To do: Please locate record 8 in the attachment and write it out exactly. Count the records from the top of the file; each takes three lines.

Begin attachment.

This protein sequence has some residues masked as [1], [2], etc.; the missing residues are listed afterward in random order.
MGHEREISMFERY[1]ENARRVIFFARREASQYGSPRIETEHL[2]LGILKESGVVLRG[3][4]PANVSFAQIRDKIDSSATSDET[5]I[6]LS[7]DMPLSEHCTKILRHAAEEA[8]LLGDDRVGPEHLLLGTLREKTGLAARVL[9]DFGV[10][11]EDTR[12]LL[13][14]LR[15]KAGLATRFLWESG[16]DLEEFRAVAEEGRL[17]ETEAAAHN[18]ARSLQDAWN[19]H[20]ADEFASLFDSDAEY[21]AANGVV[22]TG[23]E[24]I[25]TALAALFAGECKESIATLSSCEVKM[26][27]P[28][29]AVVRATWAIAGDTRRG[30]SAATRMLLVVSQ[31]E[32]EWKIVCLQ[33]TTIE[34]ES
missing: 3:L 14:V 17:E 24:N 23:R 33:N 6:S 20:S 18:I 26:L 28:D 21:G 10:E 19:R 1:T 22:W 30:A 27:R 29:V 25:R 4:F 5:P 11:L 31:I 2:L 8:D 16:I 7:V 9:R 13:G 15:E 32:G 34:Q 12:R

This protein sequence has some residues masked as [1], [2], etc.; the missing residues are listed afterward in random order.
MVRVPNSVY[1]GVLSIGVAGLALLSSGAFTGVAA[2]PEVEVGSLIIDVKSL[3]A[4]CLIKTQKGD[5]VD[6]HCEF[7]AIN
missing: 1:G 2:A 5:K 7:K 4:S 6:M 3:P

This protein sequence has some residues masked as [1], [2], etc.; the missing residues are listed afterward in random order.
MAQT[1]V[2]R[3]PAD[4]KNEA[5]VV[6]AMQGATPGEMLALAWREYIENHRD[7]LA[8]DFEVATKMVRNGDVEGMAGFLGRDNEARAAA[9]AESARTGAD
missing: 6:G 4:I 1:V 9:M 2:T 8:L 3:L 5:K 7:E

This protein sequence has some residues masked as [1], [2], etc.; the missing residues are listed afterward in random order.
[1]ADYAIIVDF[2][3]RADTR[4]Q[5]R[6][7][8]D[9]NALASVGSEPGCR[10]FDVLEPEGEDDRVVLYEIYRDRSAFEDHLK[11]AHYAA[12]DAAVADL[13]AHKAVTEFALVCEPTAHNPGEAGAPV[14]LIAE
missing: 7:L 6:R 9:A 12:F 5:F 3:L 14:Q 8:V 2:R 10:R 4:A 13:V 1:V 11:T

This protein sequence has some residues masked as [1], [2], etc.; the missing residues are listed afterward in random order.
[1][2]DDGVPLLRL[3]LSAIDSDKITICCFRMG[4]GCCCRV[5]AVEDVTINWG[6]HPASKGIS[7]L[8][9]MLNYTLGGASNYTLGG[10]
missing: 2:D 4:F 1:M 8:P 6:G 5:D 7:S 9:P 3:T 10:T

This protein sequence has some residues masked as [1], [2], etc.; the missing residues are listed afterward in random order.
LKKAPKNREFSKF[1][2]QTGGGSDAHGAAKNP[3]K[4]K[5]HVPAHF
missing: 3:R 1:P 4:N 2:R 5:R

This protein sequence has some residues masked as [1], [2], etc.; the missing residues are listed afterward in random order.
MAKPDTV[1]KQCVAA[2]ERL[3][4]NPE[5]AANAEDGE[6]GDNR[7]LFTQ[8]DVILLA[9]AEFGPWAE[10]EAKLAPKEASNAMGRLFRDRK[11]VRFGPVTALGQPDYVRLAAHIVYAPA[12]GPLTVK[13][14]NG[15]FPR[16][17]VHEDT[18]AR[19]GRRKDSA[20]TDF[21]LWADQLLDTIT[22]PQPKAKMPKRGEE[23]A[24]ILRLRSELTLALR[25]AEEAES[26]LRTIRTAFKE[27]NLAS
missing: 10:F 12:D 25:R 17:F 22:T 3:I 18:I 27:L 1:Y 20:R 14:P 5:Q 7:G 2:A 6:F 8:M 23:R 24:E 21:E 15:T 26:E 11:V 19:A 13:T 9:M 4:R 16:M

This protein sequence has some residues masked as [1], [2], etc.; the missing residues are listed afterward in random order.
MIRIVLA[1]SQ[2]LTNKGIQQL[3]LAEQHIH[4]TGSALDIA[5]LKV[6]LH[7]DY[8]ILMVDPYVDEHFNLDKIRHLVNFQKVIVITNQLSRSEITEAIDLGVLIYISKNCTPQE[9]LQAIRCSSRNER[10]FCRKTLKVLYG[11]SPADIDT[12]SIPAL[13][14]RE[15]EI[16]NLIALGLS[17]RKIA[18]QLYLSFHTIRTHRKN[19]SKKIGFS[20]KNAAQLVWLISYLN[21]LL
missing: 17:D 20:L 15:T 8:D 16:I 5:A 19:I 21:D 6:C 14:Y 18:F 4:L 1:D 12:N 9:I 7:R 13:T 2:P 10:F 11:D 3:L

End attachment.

This protein sequence has some residues masked as [1], [2], etc.; the missing residues are listed afterward in random order.
MIRIVLA[1]SQ[2]LTNKGIQQL[3]LAEQHIH[4]TGSALDIA[5]LKV[6]LH[7]DY[8]ILMVDPYVDEHFNLDKIRHLVNFQKVIVITNQLSRSEITEAIDLGVLIYISKNCTPQE[9]LQAIRCSSRNER[10]FCRKTLKVLYG[11]SPADIDT[12]SIPAL[13][14]RE[15]EI[16]NLIALGLS[17]RKIA[18]QLYLSFHTIRTHRKN[19]SKKIGFS[20]KNAAQLVWLISYLN[21]LL
missing: 17:D 20:L 15:T 8:D 16:I 5:A 19:I 21:D 6:C 14:Y 18:F 4:L 1:D 12:N 9:I 7:R 13:T 2:P 10:F 11:D 3:L